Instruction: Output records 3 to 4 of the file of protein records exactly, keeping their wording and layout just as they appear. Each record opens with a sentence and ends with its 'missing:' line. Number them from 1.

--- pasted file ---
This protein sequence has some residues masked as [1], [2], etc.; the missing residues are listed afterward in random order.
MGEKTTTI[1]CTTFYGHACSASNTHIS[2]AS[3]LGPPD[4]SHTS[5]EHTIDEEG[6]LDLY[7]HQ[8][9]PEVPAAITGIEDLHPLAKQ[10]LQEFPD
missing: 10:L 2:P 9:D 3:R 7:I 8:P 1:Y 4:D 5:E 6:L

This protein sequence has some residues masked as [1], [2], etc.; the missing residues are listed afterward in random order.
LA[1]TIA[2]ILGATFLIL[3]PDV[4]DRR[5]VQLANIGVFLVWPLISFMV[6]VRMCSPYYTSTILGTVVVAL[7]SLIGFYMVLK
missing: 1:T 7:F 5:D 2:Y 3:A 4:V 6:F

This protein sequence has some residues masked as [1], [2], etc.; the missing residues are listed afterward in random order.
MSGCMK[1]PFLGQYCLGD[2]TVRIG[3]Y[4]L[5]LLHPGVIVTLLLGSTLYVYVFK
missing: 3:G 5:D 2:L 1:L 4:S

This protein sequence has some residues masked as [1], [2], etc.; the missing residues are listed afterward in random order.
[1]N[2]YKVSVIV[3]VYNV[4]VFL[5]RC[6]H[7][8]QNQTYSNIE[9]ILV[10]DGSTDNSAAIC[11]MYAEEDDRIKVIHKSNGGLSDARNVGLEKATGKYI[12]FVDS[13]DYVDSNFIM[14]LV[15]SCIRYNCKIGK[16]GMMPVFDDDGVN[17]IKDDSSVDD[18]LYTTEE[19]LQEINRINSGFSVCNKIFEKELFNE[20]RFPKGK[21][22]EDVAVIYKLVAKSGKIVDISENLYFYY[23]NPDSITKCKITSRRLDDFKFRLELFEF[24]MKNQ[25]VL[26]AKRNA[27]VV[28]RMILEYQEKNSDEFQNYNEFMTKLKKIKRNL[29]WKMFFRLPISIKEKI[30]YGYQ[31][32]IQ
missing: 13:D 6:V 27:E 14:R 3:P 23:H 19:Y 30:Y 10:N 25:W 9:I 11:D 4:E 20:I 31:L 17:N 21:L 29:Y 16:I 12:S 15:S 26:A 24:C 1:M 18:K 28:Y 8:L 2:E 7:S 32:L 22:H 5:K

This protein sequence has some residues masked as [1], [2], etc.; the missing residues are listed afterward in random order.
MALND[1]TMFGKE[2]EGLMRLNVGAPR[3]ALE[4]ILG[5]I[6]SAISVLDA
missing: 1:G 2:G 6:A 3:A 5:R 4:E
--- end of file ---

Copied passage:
This protein sequence has some residues masked as [1], [2], etc.; the missing residues are listed afterward in random order.
MSGCMK[1]PFLGQYCLGD[2]TVRIG[3]Y[4]L[5]LLHPGVIVTLLLGSTLYVYVFK
missing: 3:G 5:D 2:L 1:L 4:S

This protein sequence has some residues masked as [1], [2], etc.; the missing residues are listed afterward in random order.
[1]N[2]YKVSVIV[3]VYNV[4]VFL[5]RC[6]H[7][8]QNQTYSNIE[9]ILV[10]DGSTDNSAAIC[11]MYAEEDDRIKVIHKSNGGLSDARNVGLEKATGKYI[12]FVDS[13]DYVDSNFIM[14]LV[15]SCIRYNCKIGK[16]GMMPVFDDDGVN[17]IKDDSSVDD[18]LYTTEE[19]LQEINRINSGFSVCNKIFEKELFNE[20]RFPKGK[21][22]EDVAVIYKLVAKSGKIVDISENLYFYY[23]NPDSITKCKITSRRLDDFKFRLELFEF[24]MKNQ[25]VL[26]AKRNA[27]VV[28]RMILEYQEKNSDEFQNYNEFMTKLKKIKRNL[29]WKMFFRLPISIKEKI[30]YGYQ[31][32]IQ
missing: 13:D 6:V 27:E 14:R 3:P 23:H 19:Y 30:Y 10:N 25:W 9:I 11:D 4:E 20:I 31:L 17:N 21:L 29:Y 16:I 12:S 15:S 26:A 24:C 1:M 18:K 28:Y 8:L 2:E 7:S 32:L 22:H 5:K